South African investigators have reportedly flown to America in a bid to retrieve information from Oscar Pistorius' mobile phone ahead of his murder trial in Pretoria next week.
It is understood three senior investigators have requested Apple's help to unlock the athlete's iPhone so it can be analysed and presented in court because the athlete can't remember his Apple ID code.
The information being sought apparently relates to Whatsapp messages and SMS, including allegedly deleted data, received and sent from Pistorius' mobile in the run-up to Reeva Steenkamp's murder on St Valentine's Day last year.
Prosecutors said that two iPhones and two BlackBerrys were found on the bathroom floor where the model was shot.
Nathi Mncube, a spokesperson for South Africa's National Prosecuting Authority, confirmed leading investigators flew to the US on Monday and are due to visit Apple's headquarters to gather more evidence.
He added: "We have sent officials who are meeting Apple today with the purpose of unlocking an iPhone.
"With or without this evidence, the trial will still continue on Monday and we feel that we have more than enough evidence regardless, but any evidence we can lay our hands on is critical."
Earlier this week, a South African court ruled the trial can be filmed and broadcast on live television with restrictions. Audio of the entire trial, witness testimonies, closing arguments, judgment and sentencing will be broadcast as part of the landmark ruling.
The broadcast will include a live audio recording of the trial, as well as video footage of the lawyers' opening and closing arguments, the evidence of experts and the fateful final judgment and any subsequent sentencing. Pistorius' testimony and private conversations will not be televised.
The athlete will go on trial for shooting and killing Steenkamp , 29, through the locked door of his bathroom on St Valentine's Day last year. He denies the charges and insists he shot her in a case of mistaken identity thinking she was an intruder. Prosecutors argue the murder was premeditated.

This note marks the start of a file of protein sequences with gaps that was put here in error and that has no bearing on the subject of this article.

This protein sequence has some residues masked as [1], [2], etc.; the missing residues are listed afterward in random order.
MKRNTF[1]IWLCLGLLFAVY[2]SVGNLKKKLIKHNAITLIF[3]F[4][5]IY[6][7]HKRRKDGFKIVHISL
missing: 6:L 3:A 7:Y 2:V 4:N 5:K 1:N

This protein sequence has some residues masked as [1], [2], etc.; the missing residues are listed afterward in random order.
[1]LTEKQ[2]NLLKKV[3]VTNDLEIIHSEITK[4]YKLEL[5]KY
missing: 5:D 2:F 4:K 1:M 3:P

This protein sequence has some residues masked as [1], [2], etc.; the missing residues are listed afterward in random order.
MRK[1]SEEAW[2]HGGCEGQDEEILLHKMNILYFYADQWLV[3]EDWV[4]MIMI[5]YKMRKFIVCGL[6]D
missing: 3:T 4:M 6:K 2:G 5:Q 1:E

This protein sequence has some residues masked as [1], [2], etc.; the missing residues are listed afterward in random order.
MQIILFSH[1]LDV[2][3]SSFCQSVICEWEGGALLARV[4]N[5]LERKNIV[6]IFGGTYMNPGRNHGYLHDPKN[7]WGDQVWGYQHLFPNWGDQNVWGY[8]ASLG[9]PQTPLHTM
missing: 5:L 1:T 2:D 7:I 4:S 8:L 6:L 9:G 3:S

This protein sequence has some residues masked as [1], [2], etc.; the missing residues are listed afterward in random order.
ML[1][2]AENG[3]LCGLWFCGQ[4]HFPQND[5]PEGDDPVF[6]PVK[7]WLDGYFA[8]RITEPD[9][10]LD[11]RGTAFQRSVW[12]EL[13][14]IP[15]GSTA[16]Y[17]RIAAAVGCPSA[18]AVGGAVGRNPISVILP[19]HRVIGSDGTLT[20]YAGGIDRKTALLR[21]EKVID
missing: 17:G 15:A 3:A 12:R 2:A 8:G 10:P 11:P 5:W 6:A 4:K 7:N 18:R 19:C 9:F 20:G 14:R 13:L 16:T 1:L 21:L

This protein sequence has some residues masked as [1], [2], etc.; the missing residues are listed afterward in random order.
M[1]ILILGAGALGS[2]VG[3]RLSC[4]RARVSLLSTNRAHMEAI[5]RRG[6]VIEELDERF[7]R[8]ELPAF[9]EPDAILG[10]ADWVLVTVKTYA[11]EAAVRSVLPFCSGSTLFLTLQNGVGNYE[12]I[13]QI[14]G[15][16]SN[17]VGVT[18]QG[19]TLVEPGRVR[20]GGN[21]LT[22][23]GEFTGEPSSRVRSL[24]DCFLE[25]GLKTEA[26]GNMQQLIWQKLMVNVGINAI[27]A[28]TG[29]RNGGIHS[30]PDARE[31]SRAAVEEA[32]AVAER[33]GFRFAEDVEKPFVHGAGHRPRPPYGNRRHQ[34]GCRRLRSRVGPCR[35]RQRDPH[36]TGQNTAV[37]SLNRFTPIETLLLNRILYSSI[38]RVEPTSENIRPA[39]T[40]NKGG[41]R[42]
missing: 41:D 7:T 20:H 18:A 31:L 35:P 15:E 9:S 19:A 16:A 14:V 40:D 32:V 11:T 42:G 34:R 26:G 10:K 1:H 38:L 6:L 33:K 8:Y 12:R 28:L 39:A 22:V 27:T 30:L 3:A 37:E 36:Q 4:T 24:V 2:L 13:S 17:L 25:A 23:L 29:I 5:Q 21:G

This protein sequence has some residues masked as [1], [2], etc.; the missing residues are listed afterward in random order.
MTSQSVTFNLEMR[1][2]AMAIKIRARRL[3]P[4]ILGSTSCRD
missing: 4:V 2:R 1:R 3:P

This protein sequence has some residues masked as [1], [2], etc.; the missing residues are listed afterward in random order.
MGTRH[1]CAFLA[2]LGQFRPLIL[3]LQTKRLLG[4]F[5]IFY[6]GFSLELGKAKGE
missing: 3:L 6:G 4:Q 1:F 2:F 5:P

Earlier this month, Pistorius broke his silence to reveal he is "consumed" with "pain and sadness" in a statement released to mark the first anniversary of Steenkamp's death.
He said: "No words can adequately capture my feelings about the devastating accident that has caused such heartache for everyone who truly loved - and continues to love Reeva.
"The pain and sadness - especially for Reeva's parents, family and friends consumes me with sorrow. The loss of Reeva and the complete trauma of that day, I will carry with me for the rest of my life."
Steenkamp's parents, June and Barry, said the family is looking for closure ahead of the trial and confirmed the model's mother will attend the trial in Pretoria next Monday.
More than 100 witnesses are expected to appear in court; including Pistorius' sister, Aimee, former girlfriends Melissa Rom and Samantha Taylor, residents of gated community Silver Woods in Pretoria and a team of medical, ballistic and forensic experts.
The trial is due to start 3 March.